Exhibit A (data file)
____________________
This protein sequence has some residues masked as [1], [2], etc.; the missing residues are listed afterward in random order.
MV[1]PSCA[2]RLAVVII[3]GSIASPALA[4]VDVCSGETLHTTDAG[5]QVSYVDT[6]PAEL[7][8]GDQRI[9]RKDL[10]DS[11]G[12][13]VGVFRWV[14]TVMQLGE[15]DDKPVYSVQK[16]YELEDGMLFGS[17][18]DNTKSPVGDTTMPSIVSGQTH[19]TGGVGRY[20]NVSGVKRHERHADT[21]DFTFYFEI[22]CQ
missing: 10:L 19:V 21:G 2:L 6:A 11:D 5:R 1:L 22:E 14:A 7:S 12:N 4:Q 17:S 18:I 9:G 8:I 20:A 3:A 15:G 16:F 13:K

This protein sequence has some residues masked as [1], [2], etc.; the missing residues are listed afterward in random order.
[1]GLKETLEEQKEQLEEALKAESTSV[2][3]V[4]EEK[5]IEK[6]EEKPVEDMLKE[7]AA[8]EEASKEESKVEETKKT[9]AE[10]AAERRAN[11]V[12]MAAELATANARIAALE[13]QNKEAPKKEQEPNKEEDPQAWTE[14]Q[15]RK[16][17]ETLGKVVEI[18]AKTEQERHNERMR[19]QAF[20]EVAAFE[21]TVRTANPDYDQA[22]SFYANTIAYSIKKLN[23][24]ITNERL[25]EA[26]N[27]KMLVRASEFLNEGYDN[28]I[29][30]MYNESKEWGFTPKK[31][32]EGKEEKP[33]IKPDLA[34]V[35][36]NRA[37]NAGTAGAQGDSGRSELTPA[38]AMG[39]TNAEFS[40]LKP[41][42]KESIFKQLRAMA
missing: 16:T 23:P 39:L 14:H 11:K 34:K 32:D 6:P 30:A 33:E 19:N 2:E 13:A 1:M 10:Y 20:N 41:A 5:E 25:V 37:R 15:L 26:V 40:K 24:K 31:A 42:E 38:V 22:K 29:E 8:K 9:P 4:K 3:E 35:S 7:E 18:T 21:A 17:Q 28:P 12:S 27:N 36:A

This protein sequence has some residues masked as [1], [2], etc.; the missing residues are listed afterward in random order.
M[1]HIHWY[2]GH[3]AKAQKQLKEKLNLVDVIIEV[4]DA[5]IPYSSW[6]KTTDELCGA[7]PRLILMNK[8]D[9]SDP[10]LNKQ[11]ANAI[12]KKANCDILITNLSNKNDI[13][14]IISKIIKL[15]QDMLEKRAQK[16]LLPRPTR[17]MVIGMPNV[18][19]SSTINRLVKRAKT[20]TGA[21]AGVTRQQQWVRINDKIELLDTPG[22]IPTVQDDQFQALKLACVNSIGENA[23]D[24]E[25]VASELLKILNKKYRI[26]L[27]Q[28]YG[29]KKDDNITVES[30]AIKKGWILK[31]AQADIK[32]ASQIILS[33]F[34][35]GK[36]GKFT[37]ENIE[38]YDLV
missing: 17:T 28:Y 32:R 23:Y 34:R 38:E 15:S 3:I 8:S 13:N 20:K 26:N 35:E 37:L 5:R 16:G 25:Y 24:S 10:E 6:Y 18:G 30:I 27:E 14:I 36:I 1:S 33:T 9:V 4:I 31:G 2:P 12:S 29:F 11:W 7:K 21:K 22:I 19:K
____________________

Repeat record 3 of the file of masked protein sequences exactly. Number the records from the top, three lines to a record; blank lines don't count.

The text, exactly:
This protein sequence has some residues masked as [1], [2], etc.; the missing residues are listed afterward in random order.
M[1]HIHWY[2]GH[3]AKAQKQLKEKLNLVDVIIEV[4]DA[5]IPYSSW[6]KTTDELCGA[7]PRLILMNK[8]D[9]SDP[10]LNKQ[11]ANAI[12]KKANCDILITNLSNKNDI[13][14]IISKIIKL[15]QDMLEKRAQK[16]LLPRPTR[17]MVIGMPNV[18][19]SSTINRLVKRAKT[20]TGA[21]AGVTRQQQWVRINDKIELLDTPG[22]IPTVQDDQFQALKLACVNSIGENA[23]D[24]E[25]VASELLKILNKKYRI[26]L[27]Q[28]YG[29]KKDDNITVES[30]AIKKGWILK[31]AQADIK[32]ASQIILS[33]F[34][35]GK[36]GKFT[37]ENIE[38]YDLV
missing: 17:T 28:Y 32:R 23:Y 34:R 38:E 15:S 3:I 8:S 13:N 20:K 26:N 35:E 37:L 5:R 16:G 25:Y 24:S 10:E 6:Y 18:G 30:I 27:E 14:I 36:I 1:S 33:T 9:V 4:I 31:G 2:P 12:S 29:F 11:W 7:K 21:K 22:I 19:K